Yosemite Closed

Half Dome – Yosemite Musing

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** Put your contact info on the request. **


     For the first time since the Flood of 1997, Yosemite National Park is closed. The park, which is usually open 24/7 every day of the year is now temporarily closed for up to 6 days as a massive snowfall and landslide overwhelmed both man and machine. Power is by candlelight and generators. If 3 feet of snow on Valley Roads was not enough, the main power line running up the Merced canyon has been damaged near the Ferguson slide. This in on Hwy 140 about 6 miles south of El Portal.  A rock slide broke a transmission pole  and the only way to get a replacementin  is by helicopter. Engineers for the county are evaluating the situation. Repairs could take at east 5 days depending on soil condition and the impact of the next line of storms arriving soon. 2-3 more feet of snow are forecast above 4,000 feet. The Hwy 120 route tops out about 6,000 feet. Not a good idea. Even the Hwy 140 “All Weather Road” is getting hit. The approach roads into the park are closed and even chains may not help.

    For people registered for the Annual “Spring Forum” this weekend, Yosemite Conservancy will announce Wed at 11 am if it is cancelled. The Merced River Plan (MRP) Recreation Workshop scheduled for March 25, 2011, has been postponed. This weather does not help with the targeted May 27 installation of the cables. It’s going to take a long time to melt this snowpack and when it does we may have another giant flood.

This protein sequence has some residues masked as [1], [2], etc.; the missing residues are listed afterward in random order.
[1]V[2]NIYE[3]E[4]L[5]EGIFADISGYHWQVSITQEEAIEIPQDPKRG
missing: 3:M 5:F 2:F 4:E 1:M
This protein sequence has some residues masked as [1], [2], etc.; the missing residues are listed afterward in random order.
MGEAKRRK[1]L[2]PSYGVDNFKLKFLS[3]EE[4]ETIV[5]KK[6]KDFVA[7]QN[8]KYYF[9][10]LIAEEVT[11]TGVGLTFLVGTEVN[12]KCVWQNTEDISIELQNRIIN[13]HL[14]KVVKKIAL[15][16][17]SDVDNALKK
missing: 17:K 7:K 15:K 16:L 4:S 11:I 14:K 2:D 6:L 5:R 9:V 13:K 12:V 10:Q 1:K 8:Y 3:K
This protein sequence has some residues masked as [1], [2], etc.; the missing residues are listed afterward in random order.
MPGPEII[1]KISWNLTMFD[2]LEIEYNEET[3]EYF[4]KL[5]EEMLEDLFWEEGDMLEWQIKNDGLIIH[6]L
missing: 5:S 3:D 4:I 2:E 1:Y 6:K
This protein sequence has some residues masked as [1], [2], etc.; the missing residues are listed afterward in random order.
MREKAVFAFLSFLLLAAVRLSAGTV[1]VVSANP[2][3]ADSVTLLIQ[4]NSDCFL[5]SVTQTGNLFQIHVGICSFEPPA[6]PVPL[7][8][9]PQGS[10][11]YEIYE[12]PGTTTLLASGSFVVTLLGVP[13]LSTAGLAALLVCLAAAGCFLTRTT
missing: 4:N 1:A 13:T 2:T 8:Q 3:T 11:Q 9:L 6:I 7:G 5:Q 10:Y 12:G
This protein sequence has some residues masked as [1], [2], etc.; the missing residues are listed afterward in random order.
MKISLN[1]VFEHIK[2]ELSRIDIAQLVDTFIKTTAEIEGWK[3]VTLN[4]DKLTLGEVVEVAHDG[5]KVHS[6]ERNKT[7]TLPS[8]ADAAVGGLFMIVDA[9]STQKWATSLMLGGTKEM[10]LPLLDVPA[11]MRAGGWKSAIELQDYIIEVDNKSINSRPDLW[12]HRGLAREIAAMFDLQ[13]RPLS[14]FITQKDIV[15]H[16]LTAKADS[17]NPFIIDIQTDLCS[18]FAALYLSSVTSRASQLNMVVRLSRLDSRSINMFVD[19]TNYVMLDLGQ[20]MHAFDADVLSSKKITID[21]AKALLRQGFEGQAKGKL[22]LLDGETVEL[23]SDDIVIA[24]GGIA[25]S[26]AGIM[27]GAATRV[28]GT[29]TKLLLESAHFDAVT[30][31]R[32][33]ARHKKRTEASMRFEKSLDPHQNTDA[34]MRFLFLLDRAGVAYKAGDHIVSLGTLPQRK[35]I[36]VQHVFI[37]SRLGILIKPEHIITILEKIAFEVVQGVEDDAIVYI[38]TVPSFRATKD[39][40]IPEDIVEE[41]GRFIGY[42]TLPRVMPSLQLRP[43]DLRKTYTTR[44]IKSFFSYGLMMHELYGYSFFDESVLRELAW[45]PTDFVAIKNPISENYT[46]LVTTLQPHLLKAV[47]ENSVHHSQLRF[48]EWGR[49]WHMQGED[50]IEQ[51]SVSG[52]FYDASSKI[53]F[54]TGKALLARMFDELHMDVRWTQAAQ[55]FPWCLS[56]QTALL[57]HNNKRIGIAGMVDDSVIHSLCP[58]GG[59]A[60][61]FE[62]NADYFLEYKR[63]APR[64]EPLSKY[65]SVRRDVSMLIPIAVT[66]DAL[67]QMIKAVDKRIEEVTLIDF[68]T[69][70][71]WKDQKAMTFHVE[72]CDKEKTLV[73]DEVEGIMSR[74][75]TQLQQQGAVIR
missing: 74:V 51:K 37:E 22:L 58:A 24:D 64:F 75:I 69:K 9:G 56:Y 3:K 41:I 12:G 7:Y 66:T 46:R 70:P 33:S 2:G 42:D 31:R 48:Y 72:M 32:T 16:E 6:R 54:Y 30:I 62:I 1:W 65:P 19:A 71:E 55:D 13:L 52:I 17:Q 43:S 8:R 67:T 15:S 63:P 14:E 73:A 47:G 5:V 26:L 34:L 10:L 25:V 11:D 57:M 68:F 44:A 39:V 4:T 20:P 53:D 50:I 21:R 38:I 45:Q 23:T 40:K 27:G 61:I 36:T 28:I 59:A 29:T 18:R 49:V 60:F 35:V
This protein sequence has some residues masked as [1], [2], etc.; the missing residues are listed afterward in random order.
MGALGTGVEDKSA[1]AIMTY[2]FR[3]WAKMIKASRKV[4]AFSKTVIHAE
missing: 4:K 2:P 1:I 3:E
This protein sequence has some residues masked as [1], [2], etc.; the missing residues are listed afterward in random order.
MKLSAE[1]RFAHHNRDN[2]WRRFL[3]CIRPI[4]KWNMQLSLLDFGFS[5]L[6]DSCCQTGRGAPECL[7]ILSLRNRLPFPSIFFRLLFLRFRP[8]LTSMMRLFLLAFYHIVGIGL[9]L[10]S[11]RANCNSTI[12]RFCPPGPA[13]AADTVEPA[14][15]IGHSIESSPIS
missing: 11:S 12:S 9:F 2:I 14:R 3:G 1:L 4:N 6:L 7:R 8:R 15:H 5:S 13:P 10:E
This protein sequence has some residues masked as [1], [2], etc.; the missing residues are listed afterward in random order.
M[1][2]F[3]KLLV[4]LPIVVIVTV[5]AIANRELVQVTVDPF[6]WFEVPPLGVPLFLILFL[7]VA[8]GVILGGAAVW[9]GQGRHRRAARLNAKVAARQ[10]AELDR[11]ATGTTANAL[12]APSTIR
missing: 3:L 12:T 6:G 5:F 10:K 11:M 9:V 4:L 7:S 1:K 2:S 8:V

Looks like a good weekend to clean the house and read Lafayette Bunnell’s book: “Discovery of the Yosemite and the Indian War of 1851, Which Led to That Event.”


Unrelated thought worth quoting: “I’m dreaming of a white Christmas. Just like the ones I used to know. Where the treetops glisten, and children listen to hear sleigh bells in the snow.” – Bing Crosby

*MrHalfDome – Rick Deutsch – www.HikeHalfDome.com


8 Responses to “Yosemite Closed”

  1. Dean Says:

    Sounds wild over there, hope it’s all clear by August!

  2. ScottS Says:

    August?! I need it to be all clear by the middle of June!

    Hope everyone is staying safe out there…

    • mrhalfdome Says:

      Major snowpack, so we shall see. In 2010 the cables did not get up until June 16. You pay your money and takes your chances. Do Cloud’s Rest or Y Falls or Taft Point or or or…plenty of hikes if Half dome is closed.

      • ScottS Says:

        Permits are for the 21st, so I’m thinking we should be ok. We’ll keep our fingers crossed 🙂 But we’re in the park for five days, so we do have lots of options. Thanks, Mr.HD!

  3. Norman S Says:

    If the cables are down because of the snow, would it be safe to do the hike as far as Sub Dome?

    • mrhalfdome Says:

      Overnight freezing temps may cause ice on the Mist Trail steps. The park may close the gate at the bottom prohibiting passage. Also, the Ice Wall near Nevada Fall may ice up the John Muir Trail there – the gate at Clark’s Point may be closed. Beyond that if the snow is too high for the trail crews to get through, it may be tough to get up to SubDome. It may be a soggy hike but with poles it should be doable. The granite will be slick when wet.